6. Improving the Prevention of Cardiovascular Disease in Primary Health Care: The Model for Prevention Study Protocol

    PubMed Central

    Davey, Rachel C; Cochrane, Thomas; Williams, Lauren T; Clancy, Tanya

    2014-01-01

    Background Cardiovascular disease (CVD) is the leading cause of death globally, and accounted for nearly 31% of all deaths in Australia in 2011. The primary health care sector is at the frontline for addressing CVD, however, an evidence-to-practice gap exists in CVD risk assessment and management. General practice plays a key role in CVD risk assessment and management, but this sector cannot provide ongoing lifestyle change support in isolation. Community-based lifestyle modification services and programs provided outside the general practice setting have a key role in supporting and sustaining health behavior change. Fostering linkages between the health sector and community-based lifestyle services, and creating sustainable systems that support these sectors is important. Objective The objective of the study Model for Prevention (MoFoP) is to take a case study approach to examine a CVD risk reduction intervention in primary health care, with the aim of identifying the key elements required for an effective and sustainable approach to coordinate CVD risk reduction across the health and community sectors. These elements will be used to consider a new systems-based model for the prevention of CVD that informs future practice. Methods The MoFoP study will use a mixed methods approach, comprising two complementary research elements: (1) a case study, and (2) a pre/post quasi-experimental design. The case study will consider the organizations and systems involved in a CVD risk reduction intervention as a single case. The pre/post experimental design will be used for HeartLink, the intervention being tested, where a single cohort of patients between 45 and 74 years of age (or between 35 and 74 years of age if Aboriginal or Torres Strait Islander) considered to be at high risk for a CVD event will be recruited through general practice, provided with enhanced usual care and additional health behavior change support. A range of quantitative and qualitative data will be

  7. Improved isolation of zein from corn gluten meal using acetic acid as solvent

    Technology Transfer Automated Retrieval System (TEKTRAN)

    To develop new uses for corn zein, an improved means of isolating zein is needed. We have evaluated the ability of acetic acid to remove zein from corn gluten meal, distillers dried grains and ground corn. Acetic acid removed zein more quickly, at lower temperatures and in higher yields when compa...

  8. A Personalized Automated Messaging System to Improve Adherence to Prostate Cancer Screening: Research Protocol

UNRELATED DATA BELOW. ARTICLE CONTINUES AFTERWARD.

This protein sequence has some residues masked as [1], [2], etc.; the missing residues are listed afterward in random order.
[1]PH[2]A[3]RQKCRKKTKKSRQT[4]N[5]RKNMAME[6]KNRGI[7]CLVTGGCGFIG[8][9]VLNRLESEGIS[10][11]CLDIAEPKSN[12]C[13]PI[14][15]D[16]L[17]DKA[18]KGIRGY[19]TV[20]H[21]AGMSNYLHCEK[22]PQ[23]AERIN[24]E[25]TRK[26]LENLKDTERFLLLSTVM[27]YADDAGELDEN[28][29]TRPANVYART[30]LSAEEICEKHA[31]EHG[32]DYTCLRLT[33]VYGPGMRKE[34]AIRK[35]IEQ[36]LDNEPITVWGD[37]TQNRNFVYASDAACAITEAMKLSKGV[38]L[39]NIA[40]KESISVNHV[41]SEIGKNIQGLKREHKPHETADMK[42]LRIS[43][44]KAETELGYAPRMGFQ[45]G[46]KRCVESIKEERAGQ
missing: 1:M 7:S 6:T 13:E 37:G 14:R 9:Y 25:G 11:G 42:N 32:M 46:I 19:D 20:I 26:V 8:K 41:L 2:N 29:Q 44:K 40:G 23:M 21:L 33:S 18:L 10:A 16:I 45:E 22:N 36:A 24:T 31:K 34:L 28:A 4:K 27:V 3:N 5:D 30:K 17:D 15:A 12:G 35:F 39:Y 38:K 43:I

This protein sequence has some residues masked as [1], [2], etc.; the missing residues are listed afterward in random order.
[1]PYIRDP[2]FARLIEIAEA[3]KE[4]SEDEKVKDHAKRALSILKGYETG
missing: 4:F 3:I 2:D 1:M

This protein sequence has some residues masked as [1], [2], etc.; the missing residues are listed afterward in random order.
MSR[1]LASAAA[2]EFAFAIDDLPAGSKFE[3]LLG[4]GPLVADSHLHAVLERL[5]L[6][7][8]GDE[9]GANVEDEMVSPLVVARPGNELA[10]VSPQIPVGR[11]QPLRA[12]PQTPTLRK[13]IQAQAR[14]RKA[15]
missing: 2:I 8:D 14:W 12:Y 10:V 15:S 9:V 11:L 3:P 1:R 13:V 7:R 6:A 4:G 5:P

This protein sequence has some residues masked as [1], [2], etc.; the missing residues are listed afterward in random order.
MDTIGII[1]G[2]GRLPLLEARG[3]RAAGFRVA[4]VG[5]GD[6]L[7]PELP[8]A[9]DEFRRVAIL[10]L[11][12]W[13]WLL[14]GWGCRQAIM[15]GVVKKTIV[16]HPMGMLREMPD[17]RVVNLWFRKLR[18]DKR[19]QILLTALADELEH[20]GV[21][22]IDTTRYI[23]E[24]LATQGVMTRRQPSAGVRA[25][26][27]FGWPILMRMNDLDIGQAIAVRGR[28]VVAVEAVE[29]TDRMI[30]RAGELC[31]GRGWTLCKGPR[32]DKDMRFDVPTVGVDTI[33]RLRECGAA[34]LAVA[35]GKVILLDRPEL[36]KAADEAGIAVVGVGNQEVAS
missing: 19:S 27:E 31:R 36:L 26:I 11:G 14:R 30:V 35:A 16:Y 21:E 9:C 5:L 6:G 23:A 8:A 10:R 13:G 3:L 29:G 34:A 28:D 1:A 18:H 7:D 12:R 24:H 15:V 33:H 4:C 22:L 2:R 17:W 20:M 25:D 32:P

PubMed Central

    2012-01-01

    Background Public adherence to cancer screening guidelines is poor. Patient confusion over multiple recommendations and modalities for cancer screening has been found to be a major barrier to screening adherence. Such problems will only increase as screening guidelines and timetables become individualized. Objective We propose to increase compliance with cancer screening through two-way rich media mobile messaging based on personalized risk assessment. Methods We propose to develop and test a product that will store algorithms required to personalize cancer screening in a central database managed by a rule-based workflow engine, and implemented via messaging to the patient’s mobile phone. We will conduct a randomized controlled trial focusing on prostate cancer screening to study the hypothesis that mobile reminders improve adherence to screening guidelines. We will also explore a secondary hypothesis that patients who reply to the messaging reminders are more engaged and at lower risk of non-adherence. We will conduct a randomized controlled trial in a sample of males between 40 and 75 years (eligible for prostate cancer screening) who are willing to receive text messages, email, or automated voice messages. Participants will be recruited from a primary care clinic and asked to schedule prostate cancer screening at the clinic within the next 3 weeks. The intervention group will receive reminders and confirmation communications for making an appointment, keeping the appointment, and reporting the test results back to the investigators. Three outcomes will be evaluated: (1) the proportion of participants who make an appointment with a physician following a mobile message reminder, (2) the proportion of participants who keep the appointment, and (3) the proportion of participants who report the results of the screening (via text or Web). Results This is an ongoing project, supported by by a small business commercialization grant from the National Center for

  9. Intervention to improve social and family support for caregivers of dependent patients: ICIAS study protocol

    PubMed Central

    2014-01-01